There is nothing more uniting than the shared human values represented by the Medal of Honor: courage and sacrifice, commitment and integrity, citizenship and patriotism.

The connections between President Lincoln and the Medal of Honor stretch far beyond the creation of the Medal itself.  The work of preserving and protecting our nation has continued at home and abroad for over a century and a half, since the Medal was created, as every generation of Americans have confronted the challenges of our time with the same courage and commitment as Lincoln himself. 

The Medal of Honor is the nexus of all this enduring work to keep the American experiment alive.  It is an undeniable component of Lincoln’s enduring legacy and our American story. 

This monument is a way for Lincoln’s voice of reason to continue gently whispering into the future admonishing us to focus on the things which unite us and on our shared values.  We have requested this Monument be built in proximity to the Lincoln Memorial because it will stand humbly and respectfully as a guard over his legacy and the ideals that held our country together.  It will also complete an unfinished work.

The original plans for West Potomac Park extended the footprint of the Lincoln Memorial to the edge of the reflecting pool with two additional components.  I believe you have each seen a copy of that century-old plan.  For reasons unknown, the final pieces were never built.  With work presently underway to improve, preserve, and expand the Lincoln Memorial, we believe there is no better time to revisit the original intent and in the most deferential of ways create a lasting physical representation of the bond between Lincoln and the Medal of Honor.

It was 160 years ago last December Lincoln wrote these words: “Honor to the Soldier and Sailor everywhere who bravely bears his country’s cause. Honor to the citizen who cares for his brother in the field, and serves, as best he can, the same cause…”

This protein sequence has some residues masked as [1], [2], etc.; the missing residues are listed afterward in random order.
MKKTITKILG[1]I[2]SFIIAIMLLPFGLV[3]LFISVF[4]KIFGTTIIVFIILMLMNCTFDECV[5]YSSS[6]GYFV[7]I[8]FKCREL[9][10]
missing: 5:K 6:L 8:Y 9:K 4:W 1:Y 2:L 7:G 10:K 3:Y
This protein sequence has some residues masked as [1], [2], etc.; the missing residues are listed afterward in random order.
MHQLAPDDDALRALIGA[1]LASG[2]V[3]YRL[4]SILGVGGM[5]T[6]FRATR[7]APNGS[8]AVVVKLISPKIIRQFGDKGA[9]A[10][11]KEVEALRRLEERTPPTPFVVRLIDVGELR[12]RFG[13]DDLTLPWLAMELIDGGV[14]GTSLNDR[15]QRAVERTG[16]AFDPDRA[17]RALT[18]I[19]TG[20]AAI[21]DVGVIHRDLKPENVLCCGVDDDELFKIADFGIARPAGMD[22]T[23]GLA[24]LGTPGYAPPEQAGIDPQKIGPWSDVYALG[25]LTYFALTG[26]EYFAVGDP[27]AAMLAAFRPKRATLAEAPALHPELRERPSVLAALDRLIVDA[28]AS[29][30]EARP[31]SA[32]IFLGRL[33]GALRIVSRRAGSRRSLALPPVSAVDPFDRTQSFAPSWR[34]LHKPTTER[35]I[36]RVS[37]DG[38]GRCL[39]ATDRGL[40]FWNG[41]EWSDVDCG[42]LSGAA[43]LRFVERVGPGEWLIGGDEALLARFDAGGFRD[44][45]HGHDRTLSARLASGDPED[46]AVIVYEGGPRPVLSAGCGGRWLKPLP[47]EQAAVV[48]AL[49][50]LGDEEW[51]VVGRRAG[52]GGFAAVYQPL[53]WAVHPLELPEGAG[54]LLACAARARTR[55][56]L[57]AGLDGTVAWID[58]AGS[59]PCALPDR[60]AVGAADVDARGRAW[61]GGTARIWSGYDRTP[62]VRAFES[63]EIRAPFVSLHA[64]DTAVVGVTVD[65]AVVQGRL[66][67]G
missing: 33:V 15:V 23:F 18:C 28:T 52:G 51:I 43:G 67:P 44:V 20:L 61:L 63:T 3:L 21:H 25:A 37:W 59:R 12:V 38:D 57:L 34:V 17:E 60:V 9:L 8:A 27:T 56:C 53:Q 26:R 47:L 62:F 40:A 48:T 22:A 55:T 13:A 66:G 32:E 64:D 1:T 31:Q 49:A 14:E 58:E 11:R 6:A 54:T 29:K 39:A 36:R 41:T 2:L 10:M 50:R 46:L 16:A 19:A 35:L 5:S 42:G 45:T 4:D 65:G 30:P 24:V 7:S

Over the course of many years working on this project, we have often been asked how it is possible nothing like it already exists.  The only reasonable answer is that America needs it now more than ever.

We live in seemingly divided times.  Yet, I am proud to share this statement with a Congress which in 2021 UNANIMOUSLY approved the National Medal of Honor Monument Act.  You proved to the nation there are things upon which we can all agree.  There are topics which rise to a level of national importance requiring us to set aside partisan differences and be reminded of our shared values and common purpose.

The Medal of Honor has been awarded in every war and conflict since the Civil War.  There are recipients from every branch of the military.  The Medal is awarded regardless of race, gender, religion, or any other differentiating factor.  And while fewer than 4,000 have had the privilege of wearing it, the Medal is worn for the 40 million citizens who have served in the United States Armed Forces over the past 160 years. 

More importantly still, the Medal is presented and worn to remind us all – the work of finding common ground, of service above self, and of being a hero to those around us in everyday life never ends. 

This monument will be a beacon pointing us all to a purpose above and beyond any divisions of today or tomorrow – reminding us not of valor, but of values: courage and sacrifice, commitment and integrity, citizenship and patriotism.

Thank you.